As New Hampshire enjoys its week at the center of the nation’s political universe, new voters eager to help pick the next president in the First in the Nation Primary should be careful not to follow the oft-quoted axiom: “Vote early and often.”
They are welcome to vote, but only once.
New Hampshire Secretary of State Bill Gardner is determined to protect his state’s First In The Nation status, particularly in the wake of the ongoing Iowa Caucus fiasco. Once widely mocked for saying during a hearing on ballot security, “You can’t hack a pencil,” Gardner’s cautious approach has received wide praise of late.
Another step New Hampshire has taken to protect the election process was to enter the Interstate Voter Registration Crosscheck Program in 2016. Since that time, state authorities have prosecuted several people for voting more than once in the same election.
In January, Charles Cartier Jr. of Madison pled guilty to voter fraud after casting ballots in New Hampshire and in Massachusetts in the 2016 election. It was the fifth successful prosecution for double voting, according to state officials. Two similar cases are pending.
Cases include a Hampton couple who voted in New Hampshire and Massachusetts, a Florida man who falsely claimed a Hooksett address, and a UNH student who registered in Durham after voting absentee in the Bay State.
New Hampshire law allows new residents to register at the polls on Election Day. Would-be voters who lack a New Hampshire ID or proof of residence can sign an affidavit, which the Election Law Unit will verify after Election Day.
Since the Legislature reconciled its voter registration laws with other statutes, claiming your New Hampshire residence to vote allows claiming New Hampshire residence for other purposes — such as drivers licenses and car registrations.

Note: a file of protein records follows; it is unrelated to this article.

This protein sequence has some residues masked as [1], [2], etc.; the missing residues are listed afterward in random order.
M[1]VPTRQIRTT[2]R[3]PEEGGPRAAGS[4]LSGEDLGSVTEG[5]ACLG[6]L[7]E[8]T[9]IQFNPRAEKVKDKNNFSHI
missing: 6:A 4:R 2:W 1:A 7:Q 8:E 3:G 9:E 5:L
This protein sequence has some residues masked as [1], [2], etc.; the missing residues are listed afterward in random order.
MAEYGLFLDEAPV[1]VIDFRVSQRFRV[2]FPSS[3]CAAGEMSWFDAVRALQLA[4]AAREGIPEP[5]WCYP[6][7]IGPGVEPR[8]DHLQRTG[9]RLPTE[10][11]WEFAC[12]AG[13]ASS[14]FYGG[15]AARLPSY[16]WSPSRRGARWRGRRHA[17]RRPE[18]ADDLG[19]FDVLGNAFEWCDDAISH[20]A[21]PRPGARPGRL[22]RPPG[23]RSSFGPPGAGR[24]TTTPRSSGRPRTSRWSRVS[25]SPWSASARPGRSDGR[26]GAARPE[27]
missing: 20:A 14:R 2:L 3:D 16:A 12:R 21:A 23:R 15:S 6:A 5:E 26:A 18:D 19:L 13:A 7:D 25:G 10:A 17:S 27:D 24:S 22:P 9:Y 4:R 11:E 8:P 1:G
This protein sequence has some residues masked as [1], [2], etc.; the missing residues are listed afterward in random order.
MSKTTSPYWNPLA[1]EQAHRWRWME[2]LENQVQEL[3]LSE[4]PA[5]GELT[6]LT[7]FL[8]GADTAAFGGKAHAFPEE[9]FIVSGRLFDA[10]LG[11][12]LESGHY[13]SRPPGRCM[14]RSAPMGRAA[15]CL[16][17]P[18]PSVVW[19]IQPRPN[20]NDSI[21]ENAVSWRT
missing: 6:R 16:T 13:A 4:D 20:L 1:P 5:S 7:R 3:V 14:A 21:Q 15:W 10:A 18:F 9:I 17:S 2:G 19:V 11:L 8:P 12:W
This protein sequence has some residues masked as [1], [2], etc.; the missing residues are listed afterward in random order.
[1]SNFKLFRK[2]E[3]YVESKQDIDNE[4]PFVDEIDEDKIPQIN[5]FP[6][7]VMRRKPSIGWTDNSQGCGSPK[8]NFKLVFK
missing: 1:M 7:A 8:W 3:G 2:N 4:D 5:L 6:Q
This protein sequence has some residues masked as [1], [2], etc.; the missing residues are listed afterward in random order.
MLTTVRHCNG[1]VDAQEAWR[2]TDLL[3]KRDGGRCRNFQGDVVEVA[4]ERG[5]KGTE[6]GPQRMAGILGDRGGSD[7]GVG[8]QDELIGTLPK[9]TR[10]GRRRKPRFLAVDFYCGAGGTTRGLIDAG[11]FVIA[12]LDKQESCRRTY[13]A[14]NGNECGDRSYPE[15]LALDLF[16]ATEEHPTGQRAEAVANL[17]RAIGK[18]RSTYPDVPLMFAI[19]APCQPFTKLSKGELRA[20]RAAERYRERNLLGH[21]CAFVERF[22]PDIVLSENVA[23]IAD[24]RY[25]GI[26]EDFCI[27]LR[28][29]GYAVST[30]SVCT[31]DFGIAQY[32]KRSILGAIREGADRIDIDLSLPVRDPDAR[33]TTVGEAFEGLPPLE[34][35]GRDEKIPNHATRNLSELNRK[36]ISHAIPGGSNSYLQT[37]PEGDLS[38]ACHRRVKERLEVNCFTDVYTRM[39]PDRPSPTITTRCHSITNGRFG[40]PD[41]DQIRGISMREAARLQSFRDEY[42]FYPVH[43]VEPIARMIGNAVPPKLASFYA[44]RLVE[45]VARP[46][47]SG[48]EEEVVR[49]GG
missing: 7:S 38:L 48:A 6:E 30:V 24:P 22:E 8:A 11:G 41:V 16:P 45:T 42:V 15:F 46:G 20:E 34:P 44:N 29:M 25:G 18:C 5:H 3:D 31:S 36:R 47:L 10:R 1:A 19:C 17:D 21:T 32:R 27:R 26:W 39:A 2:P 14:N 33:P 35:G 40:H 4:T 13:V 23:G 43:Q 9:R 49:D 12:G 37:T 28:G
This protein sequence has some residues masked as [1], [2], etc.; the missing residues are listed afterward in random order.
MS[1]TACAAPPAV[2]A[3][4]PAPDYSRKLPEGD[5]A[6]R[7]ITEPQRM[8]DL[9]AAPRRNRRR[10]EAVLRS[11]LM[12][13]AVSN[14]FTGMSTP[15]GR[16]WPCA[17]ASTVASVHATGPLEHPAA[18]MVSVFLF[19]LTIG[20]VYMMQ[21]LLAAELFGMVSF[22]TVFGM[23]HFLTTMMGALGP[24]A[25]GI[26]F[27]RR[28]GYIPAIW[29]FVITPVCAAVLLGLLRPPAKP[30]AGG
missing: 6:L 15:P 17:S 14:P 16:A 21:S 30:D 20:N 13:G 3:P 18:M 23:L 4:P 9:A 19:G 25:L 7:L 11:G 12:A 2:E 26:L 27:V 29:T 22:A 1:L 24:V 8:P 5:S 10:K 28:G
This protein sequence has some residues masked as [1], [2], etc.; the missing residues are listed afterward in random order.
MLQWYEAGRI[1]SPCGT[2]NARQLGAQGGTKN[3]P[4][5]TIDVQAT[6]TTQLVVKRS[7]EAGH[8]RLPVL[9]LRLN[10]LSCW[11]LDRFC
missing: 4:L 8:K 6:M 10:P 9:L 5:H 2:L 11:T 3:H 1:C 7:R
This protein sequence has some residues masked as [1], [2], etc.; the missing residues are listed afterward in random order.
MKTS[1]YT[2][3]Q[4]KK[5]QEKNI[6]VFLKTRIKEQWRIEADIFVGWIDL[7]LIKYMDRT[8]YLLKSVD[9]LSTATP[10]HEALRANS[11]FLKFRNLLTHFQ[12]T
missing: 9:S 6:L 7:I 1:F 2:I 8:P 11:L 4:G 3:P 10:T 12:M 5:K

That change has been a topic of partisan battles at the State House, with Republicans arguing that voting should be limited to New Hampshire residents, and Democrats claiming the measure is meant to dissuade college students from voting in the Granite State.
Given that New Hampshire has the highest per capita number of college students in the country, they provide a target audience for the Democrats running in the New Hampshire Primary on Tuesday.
Billionaire Tom Steyer, for example, created NextGen America in 2013 to “mobilize young people on issues of climate, healthcare [and] justice.” The group claims to have registered more than 1.3 million voters and claims credit for the defeat of New Hampshire incumbent Republican Sen. Kelly Ayotte in 2016.
A college ID or housing form is sufficient to register to vote, however new voters should be aware that they will be claiming New Hampshire residency, and may no longer vote in their hometowns.
This week, Attorney General Gordon MacDonald filed the latest Election Law Complaint Status Report, a biennial update given to the Legislature.
Assistant Attorney General Nicholas A. Chong Yen, of the Election Law Unit, updated the status of 18 election law complaints filed between June 28 and December 31, 2019, including five allegations of voters casting ballots twice.
In one case, the Election Law Unit discovered a voter with a history of voting both in Bedford and in South Carolina over the past decade, but closed the case because the man died in September 2019.
In another, a Keene woman voted by absentee ballot in October 2018, and also registered and voted at the polls on Election Day.
The Crosscheck program was suspended in December as part of an ongoing lawsuit In 2018, ACLU of Kansas sued the Kansas Secretary of State’s Office, which created and ran the Crosscheck program, alleging breaches of confidential voter information and discriminatory results.
Kansas agreed to suspend Crosscheck in December until it could implement security upgrades recommended by the Department of Homeland Security.
David Scanlan, Deputy Secretary of State, tells NH Journal, “Crosscheck is in limbo.”
Kansas could restart the program, or get a third party to run the database. Scanlan also said New Hampshire could join in other interstate compacts such as the Electronic Registration Information Center (ERIC), or partner with neighboring states most likely to share voters who double registrations such as Massachusetts and Vermont.
“The law allows the Secretary of State to participate with any state or group of states,” Scanlan says, pointing to the statute that directs his office to track down voters who cast ballots more than once.